“Get him out of the ring,” jeers a voice from the stands.
Finally, a tow truck lifts the back of his car, just long enough for someone to push the right rear wheel back into place. Then, Orndorff eases the Pontiac out of sight.
The last “full-frame” car — one with a heavy steel chassis bolted beneath the body — was a Ford Crown Victoria that rolled off an assembly line in St. Thomas, Ontario, in September 2011. The decades-long change to lighter, fuel-efficient “unibody” cars was now complete.
Those old steel frames are essential to a derby car’s ability to administer and absorb extreme punishment. The newer styles are too light.
This new reality has upended derby economics. From its origins in auto-thrill shows of the 1940s and 1950s, the derby has always depended on a vast, self-replenishing inventory of old, unwanted cars.
“What this entire country is based on is the automobile,” Larry Mendelsohn, father of the modern derby, explained to The Washington Post 40 years ago. He had begun crashing cars for sport at Islip Speedway on Long Island in 1958. “And people absolutely love to see them crash. Whenever there’s an accident on a corner, you have a crowd gather around. You can imagine what the crowd would be like if there were 100 cars, all in one night, deliberately crashing against each other.”
Derbies became staples of county fairs and fire hall fundraisers for decades. About 5,000 are still held each year, says Tory Schutte, who promotes some of the largest crash fests through his company Derby Icons in Genoa City, Wis.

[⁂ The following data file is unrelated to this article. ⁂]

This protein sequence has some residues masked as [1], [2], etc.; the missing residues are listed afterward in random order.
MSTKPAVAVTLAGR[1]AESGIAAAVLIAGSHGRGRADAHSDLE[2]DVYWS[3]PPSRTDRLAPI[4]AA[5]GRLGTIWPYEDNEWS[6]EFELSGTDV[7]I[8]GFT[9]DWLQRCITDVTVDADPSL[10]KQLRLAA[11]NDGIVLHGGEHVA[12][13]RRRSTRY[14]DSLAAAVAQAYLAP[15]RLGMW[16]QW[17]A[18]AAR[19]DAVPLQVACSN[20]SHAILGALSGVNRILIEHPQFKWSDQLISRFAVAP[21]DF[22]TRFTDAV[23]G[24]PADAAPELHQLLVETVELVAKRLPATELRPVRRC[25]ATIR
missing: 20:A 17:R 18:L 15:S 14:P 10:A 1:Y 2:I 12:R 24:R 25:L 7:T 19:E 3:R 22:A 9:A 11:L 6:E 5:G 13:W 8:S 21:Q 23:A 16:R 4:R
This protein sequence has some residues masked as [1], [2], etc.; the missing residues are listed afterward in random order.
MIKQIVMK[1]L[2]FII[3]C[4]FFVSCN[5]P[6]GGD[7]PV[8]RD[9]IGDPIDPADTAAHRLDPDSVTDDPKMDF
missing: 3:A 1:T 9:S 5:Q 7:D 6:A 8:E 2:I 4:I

Not so long ago, a rusting hulk in a farmer’s field would sell for $150. Now, those heaps are a vanishing resource; the front bumper alone is worth $150, and the whole car costs $500 or $1,000.
Other forces are also at work. Recent spikes in world scrap prices have tempted jalopy owners to sell straight to the junkyard, rather than support a quixotic detour into the derby ring. And the federal “cash for clunkers” program in 2009 sent tens of thousands of future derby cars to the crusher by paying people to trade in old gas guzzlers and buy new, fuel-efficient models. As a result, while derbies pack the grandstands, and the number of derbies is steady, the “car count” — the number of vehicles competing — “is off 85 and 90 percent nationwide,” Schutte says.
In response, derby promoters are creating divisions for smaller, lighter cars. But to watch Honda Civics Ping-Pong around the ring is to miss the demolition derby at its most mythic. It’s like taking the tackle out of football.
The derby has long held a close and ironic relationship with the idea of preservation: The entertainment is founded on restoring junk in order to destroy it. Now the demolition endeavor itself, and the quirky culture it supports, are endangered.